Teachings from the Heavenly Doctrines for the New Church:
- The death of the body is but a continuation and also a perfecting of life (see Arcana Coelestia 1854).
- A person immediately after death is in the other life, and their life in this world is wholly continued there and is of the same quality as it had been in this world (Arcana Coelestia 5006:4).
- “Every little child, wherever born, whether in the Church or outside of it, whether of pious or impious parents, is received by the Lord when they die and is educated in heaven” (Heaven and Hell 329).
- “All little children who die, are raised again by the Lord and are taken up into heaven. They are brought up and instructed among angels who have the care of them” (see Arcana Coelestia 2289).
- “A love of little children remains after death, especially in women. As soon as little children are resuscitated (which takes place immediately after death), they are raised into heaven and entrusted to angels of the feminine sex who, in the life of their body in the world, loved little children and at the same time revered God. Because they had loved all little children with a motherly tenderness, they receive these little children as their own” (Conjugial Love 410).
Reflections on the teachings about children in heaven:
- “Those who die as children come into their spiritual life at exactly the same stage of development. They are given the most loving, tender care imaginable until they become angels. And, they all do become angels and live forever in heaven, no matter what the circumstances of their birth and life” (Bruce Henderson in “Children in Heaven”).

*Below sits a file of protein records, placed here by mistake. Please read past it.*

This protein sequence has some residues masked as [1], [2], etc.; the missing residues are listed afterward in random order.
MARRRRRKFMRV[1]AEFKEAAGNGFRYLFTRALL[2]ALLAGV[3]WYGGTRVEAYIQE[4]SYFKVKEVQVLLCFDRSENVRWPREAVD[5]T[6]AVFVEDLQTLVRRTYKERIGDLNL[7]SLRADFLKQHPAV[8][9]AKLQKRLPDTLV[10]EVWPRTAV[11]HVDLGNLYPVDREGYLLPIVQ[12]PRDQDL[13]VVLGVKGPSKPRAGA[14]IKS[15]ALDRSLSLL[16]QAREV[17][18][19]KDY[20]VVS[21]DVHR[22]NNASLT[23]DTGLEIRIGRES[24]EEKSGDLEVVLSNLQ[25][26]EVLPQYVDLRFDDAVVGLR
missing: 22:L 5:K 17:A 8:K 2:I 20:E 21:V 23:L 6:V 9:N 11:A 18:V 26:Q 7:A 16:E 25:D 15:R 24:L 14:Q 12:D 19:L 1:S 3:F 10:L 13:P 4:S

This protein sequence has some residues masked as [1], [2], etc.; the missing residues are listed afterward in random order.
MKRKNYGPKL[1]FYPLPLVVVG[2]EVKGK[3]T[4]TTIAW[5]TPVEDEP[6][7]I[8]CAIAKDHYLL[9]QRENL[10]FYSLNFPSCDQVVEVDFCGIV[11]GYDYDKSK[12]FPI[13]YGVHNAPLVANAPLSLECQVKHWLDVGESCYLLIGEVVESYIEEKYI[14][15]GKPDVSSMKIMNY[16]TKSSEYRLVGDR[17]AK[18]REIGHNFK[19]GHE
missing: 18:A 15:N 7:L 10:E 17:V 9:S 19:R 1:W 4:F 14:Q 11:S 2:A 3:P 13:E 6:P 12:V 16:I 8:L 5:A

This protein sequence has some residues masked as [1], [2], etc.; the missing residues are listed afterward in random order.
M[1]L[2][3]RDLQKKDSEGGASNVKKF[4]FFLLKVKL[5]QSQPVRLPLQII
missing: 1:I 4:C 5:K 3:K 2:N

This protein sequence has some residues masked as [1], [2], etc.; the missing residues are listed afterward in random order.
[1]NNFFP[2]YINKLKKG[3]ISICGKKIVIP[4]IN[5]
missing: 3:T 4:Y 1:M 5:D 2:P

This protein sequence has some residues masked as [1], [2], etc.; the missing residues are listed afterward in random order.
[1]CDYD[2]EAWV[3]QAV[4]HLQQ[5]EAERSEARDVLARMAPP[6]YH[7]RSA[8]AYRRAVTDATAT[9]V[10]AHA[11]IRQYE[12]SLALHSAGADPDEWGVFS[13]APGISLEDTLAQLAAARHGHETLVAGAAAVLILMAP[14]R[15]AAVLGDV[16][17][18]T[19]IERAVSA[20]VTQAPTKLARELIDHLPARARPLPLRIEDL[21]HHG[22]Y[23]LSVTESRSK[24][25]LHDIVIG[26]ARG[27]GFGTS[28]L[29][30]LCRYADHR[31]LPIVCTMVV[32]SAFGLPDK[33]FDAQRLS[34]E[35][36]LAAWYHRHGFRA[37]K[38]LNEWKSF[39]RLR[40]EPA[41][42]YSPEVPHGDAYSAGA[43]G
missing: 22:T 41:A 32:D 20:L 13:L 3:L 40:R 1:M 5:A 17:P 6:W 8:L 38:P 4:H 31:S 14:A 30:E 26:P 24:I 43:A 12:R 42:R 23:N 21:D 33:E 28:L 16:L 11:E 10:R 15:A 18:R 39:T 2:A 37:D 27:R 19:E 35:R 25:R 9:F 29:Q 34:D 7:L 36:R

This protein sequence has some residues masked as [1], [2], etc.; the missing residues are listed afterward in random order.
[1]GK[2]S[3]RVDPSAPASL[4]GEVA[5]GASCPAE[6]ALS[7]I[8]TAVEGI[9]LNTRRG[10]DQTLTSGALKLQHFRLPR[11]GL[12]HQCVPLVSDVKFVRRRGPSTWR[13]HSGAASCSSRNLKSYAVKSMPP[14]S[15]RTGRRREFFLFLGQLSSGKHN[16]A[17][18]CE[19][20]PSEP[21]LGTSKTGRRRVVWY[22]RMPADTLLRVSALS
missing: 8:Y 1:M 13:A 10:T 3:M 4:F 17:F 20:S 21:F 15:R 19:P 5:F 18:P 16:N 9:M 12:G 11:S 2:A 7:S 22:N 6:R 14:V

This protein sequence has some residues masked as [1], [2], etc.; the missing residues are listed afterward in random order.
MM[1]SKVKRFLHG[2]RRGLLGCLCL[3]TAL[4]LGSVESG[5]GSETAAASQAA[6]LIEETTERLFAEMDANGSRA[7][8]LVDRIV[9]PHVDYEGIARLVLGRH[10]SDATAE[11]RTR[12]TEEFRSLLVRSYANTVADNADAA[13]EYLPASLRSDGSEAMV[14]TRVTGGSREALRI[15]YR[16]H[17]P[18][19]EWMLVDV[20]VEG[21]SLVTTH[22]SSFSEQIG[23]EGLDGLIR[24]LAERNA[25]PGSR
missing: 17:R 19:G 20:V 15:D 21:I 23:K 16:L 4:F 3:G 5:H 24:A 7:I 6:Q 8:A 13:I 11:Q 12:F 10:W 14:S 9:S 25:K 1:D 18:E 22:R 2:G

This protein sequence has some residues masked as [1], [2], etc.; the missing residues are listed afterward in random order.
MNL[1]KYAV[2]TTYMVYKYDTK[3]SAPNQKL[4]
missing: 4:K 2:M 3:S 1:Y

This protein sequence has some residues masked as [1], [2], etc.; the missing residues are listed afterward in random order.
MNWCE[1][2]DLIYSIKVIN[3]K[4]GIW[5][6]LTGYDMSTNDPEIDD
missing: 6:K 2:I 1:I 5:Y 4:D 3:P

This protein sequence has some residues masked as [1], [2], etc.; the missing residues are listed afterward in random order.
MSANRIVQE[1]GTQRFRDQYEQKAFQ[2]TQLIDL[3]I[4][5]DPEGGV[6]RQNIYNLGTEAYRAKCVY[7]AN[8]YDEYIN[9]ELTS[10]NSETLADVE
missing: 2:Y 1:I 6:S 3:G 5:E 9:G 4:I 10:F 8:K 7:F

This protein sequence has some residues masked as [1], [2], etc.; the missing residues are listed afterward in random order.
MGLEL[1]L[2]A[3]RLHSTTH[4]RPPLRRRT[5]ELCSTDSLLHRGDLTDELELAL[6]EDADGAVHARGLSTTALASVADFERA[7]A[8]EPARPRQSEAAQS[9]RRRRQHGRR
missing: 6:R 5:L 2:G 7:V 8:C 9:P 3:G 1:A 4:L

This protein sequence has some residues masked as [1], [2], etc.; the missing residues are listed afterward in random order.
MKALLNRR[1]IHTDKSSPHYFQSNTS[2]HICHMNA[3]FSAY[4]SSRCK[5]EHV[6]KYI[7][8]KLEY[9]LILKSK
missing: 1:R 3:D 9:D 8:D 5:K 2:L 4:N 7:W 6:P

- “It is clear that children who die continue to be a permanent part of those they leave behind. Bodies die, but love does not. Bodies die, but memories do not. Our children live on, not only in our hearts, but in a new and beautiful life…. Children who die are still connected to their families by love and understand they will someday be together again” (Donnette R. Alfelt in “When a Child Dies”).
- “Only God can see what is best for us in this world and in the next. This does not mean that He wants or causes children to die. (“It is not the will of your Father who is in heaven that one of these little ones should perish” (Matt. 18:14). But He does allow things to happen which He does not will, for the sake of our freedom and for the sake of the spiritual potential of each one of us (Bruce Henderson in “Children in Heaven”).
Read more about children going to heaven:
- “Children in Heaven” by Bruce Henderson
All children in heaven grow to young adulthood and remain that “age” forever as angels. Excerpts from the book Window to Eternity
- “When a Child Dies” by Donnette R. Alfelt
The Lord does not allow anything that cannot in some way be turned to good.
- “A Day in Heaven” by Kurt Horigan Asplundh (ages 4-8)
A story about Sam’s first day in heaven, with color illustrations by Ruth Homber.
- “What It’s Like to Be a Little Child in Heaven” by Gretchen L. Keith (ages 4-7)
A gentle introduction to what it might be like for a young child waking up in heaven.
Projects and activities for various ages:
- What Heaven Is Like Video (ages 4-10)
Presents a sweet simple picture of heaven for young children.
- The Lord Receiving Children into Heaven Coloring Page
Remind children that the Lord is caring for us all, whether we are in heaven or on earth. You might ask them to close their eyes and picture the Lord smiling at them and seeing them as future angels.
- His Everlasting Arms (ages 4-10)
Use this line drawing of the Lord to show Him holding you, your family, or planet earth in His arms. A group of children might enjoy singing "He's Got the Whole World in His Hands."
- Imagine What Heaven Is Like (ages 4-12)
What does this painting tell you about heaven? What do you think heaven looks like? If you were to draw a picture of heaven, what would you show there?
- Waking Up in Heaven by Robert Glenn
Two angels welcome a girl waking up in heaven.
- Remembering a Child in Heaven (for all ages)
Parents who have lost a child may want to keep a journal or scrapbook about the child in heaven. Imagine what your child might look like now. Talk with your children about what the child in heaven might enjoy doing and what story in the Word might be her favorite. Consider what you would like to ask or tell the child when you are reunited.
Sign up to receive notification when new highlights like this are published. Subscribe.